Wow. Unexpected and invited gift – and a new challenge. I mean, what if I make typos and what if it is not that interesting? So, here is a start, an old story about my dad, Charles, born 1894 in the North end, then the Irish ghetto near where Logan airport is in Boston today. The Irish had just become so numerous by the end of the 1800’s and so organized that they were getting close to taking over the apparatus of the City of Boston – but it was still nearly 2 decades before that would occur. One by one, they were taking over the wards. As of 1916 my father enrolled in the only college that would accept the Irish, Boston College. He attended nights as a freshman. In the afternoons, he played football for B.C.His position was tackle and he was really good. They played with no pads and skintight leather helmets.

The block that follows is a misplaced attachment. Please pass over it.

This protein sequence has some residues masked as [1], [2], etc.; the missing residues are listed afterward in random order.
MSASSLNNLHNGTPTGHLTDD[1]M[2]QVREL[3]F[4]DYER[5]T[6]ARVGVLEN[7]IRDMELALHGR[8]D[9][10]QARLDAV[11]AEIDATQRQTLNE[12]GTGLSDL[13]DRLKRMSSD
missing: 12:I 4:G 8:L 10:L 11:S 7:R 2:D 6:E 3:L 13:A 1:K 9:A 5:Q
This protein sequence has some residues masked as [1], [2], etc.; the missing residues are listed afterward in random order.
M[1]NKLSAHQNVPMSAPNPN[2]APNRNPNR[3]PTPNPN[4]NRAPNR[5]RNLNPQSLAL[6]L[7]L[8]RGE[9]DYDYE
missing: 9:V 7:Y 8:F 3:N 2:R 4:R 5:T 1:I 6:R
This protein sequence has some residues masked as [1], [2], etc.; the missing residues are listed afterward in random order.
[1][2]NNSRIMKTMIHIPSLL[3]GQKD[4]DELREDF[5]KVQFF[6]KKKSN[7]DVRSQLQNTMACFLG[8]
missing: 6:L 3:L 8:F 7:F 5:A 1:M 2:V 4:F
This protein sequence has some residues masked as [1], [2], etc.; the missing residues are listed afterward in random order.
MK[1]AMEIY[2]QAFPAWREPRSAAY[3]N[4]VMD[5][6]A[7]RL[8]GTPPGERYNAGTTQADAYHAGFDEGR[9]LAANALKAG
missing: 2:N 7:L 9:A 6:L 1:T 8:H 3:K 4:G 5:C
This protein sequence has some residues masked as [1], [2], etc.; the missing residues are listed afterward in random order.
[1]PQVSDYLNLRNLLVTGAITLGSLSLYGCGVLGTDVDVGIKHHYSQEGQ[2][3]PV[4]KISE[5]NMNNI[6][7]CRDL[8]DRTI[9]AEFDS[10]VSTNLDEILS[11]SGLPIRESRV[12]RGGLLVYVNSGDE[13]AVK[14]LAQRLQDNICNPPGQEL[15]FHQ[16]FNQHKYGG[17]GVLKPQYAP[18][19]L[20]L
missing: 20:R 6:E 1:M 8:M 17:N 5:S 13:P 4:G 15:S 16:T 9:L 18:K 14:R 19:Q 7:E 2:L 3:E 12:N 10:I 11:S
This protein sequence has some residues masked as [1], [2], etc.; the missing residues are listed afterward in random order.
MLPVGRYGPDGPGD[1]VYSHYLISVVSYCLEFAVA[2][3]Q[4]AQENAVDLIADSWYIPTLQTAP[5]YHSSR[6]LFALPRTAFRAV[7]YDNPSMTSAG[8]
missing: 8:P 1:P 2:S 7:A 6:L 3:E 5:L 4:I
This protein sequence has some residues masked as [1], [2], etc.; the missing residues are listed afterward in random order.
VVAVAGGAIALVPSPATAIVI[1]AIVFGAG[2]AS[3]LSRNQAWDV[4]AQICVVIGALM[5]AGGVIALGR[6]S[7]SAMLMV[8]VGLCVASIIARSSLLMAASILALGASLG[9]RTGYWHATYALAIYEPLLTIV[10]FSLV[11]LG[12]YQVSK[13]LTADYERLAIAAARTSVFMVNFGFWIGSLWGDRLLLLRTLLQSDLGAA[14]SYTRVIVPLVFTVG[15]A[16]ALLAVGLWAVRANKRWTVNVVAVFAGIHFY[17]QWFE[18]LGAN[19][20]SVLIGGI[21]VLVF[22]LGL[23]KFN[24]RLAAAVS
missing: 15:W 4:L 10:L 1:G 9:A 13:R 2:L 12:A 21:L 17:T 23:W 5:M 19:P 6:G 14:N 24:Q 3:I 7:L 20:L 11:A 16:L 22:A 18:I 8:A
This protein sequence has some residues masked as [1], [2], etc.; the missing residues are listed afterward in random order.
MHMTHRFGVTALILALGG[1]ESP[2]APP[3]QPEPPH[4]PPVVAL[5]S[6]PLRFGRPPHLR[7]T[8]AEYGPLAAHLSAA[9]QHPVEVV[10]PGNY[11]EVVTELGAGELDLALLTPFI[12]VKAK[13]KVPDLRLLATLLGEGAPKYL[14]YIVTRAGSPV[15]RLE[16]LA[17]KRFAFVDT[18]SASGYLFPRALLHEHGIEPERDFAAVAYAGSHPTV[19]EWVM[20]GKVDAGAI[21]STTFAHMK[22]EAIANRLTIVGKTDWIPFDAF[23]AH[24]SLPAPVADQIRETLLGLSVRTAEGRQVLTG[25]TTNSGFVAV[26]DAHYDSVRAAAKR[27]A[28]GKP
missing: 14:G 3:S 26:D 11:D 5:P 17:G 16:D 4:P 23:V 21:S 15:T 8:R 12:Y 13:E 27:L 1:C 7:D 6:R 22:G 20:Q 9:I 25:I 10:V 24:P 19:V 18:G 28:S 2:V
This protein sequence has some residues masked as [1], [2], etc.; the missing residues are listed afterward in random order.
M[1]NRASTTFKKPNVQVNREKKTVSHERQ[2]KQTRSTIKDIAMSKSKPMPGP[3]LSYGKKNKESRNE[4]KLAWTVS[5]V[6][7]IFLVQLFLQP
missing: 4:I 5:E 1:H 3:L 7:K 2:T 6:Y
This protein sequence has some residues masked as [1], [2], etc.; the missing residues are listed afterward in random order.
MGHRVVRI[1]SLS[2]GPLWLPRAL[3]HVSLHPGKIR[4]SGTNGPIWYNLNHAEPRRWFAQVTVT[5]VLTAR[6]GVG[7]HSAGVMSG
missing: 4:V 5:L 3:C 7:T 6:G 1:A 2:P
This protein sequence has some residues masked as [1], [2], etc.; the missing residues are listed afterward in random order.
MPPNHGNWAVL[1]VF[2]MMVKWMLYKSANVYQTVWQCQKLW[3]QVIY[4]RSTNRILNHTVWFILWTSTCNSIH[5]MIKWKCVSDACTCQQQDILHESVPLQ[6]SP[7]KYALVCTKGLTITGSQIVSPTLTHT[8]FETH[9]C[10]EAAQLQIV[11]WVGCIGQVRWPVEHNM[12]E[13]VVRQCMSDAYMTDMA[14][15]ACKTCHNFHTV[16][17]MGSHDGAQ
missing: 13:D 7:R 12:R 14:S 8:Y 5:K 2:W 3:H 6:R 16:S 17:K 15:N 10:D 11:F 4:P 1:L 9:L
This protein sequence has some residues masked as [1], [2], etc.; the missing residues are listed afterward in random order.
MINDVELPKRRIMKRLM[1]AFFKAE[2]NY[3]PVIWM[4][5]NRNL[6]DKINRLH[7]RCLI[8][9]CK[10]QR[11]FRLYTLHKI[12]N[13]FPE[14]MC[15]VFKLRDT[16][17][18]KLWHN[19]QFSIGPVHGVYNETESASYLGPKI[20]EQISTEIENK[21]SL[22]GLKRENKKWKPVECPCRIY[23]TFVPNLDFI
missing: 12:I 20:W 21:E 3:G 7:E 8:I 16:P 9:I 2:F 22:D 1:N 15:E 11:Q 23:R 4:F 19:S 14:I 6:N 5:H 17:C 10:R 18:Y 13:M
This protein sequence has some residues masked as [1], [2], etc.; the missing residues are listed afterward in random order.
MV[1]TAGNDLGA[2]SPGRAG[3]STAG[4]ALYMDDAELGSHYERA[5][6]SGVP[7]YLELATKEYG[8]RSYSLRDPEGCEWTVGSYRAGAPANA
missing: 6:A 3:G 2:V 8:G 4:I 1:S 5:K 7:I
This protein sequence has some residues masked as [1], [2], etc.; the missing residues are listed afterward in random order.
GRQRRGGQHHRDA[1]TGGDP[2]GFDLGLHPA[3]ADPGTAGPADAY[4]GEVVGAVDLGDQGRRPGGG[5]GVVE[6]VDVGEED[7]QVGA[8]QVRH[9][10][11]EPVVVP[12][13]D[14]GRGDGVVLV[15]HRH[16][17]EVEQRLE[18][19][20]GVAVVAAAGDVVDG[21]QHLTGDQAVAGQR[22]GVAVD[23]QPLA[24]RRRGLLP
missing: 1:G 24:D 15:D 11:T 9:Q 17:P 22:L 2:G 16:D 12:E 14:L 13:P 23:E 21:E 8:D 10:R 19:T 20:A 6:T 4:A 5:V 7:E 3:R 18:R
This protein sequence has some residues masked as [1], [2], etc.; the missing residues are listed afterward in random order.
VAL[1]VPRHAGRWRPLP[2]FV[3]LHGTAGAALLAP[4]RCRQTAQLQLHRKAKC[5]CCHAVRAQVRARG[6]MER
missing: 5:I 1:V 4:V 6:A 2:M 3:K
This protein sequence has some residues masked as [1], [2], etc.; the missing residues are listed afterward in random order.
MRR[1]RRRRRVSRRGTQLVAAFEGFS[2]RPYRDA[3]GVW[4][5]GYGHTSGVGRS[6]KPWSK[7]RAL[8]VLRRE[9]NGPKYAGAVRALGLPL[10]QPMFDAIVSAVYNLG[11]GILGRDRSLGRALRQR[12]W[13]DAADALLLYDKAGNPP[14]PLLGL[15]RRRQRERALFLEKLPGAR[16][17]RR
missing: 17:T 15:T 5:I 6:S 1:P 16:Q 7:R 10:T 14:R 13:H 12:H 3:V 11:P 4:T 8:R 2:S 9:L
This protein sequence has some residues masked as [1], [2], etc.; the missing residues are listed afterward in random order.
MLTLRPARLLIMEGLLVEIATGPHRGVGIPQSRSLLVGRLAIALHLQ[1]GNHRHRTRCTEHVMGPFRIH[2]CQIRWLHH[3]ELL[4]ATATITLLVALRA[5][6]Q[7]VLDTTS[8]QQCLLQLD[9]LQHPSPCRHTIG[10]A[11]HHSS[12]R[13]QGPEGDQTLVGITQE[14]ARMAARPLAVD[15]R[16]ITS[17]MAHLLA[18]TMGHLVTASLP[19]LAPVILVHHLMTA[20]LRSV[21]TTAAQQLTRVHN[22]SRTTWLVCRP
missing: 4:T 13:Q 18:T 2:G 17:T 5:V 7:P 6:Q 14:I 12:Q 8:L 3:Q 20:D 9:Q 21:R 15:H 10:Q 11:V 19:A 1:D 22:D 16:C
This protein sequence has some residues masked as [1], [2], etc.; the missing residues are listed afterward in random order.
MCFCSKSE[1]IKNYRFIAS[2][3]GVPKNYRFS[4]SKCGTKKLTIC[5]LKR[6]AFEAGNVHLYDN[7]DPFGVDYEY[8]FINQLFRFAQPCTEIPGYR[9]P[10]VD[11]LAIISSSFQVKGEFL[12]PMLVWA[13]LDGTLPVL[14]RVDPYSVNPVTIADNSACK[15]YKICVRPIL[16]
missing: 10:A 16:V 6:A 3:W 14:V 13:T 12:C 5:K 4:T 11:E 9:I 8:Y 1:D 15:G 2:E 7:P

President Wilson gave in. The U.S. stopped just supplying shells and guns and meat to the Brits. Our army was tiny and essentially all on the Mexican border. The Navy was puny. Everyone enlisted. Training was minimal. My dad went into the Navy as a seaman, and promptly was selected for training to be a machinist’s mate on a hundred foot boat. He knew nothing about machinery. The boats were hastily mass produced and were crude things, designed to hunt subs in the North Atlantic. No aspic. No sonar. The plan was to cruise endlessly and spot a periscope (the other side didn’t have sonar either)… At that point, using signal flags, one rushed the boat to the site of the spotted periscope and four of the crew went to the stern. Depth charges were ashcan sized metal drums, packed with TNT, sealed tight and weighted. You wound up the ticker- fuse (setting it for 400 or 500 feet depths) then kicked the ashcan off the back of the boat. The boats had a crew of 18-20 and crude crew compartments. There were two 16 cylinder motors and they ran on gasoline and spewed out fumes.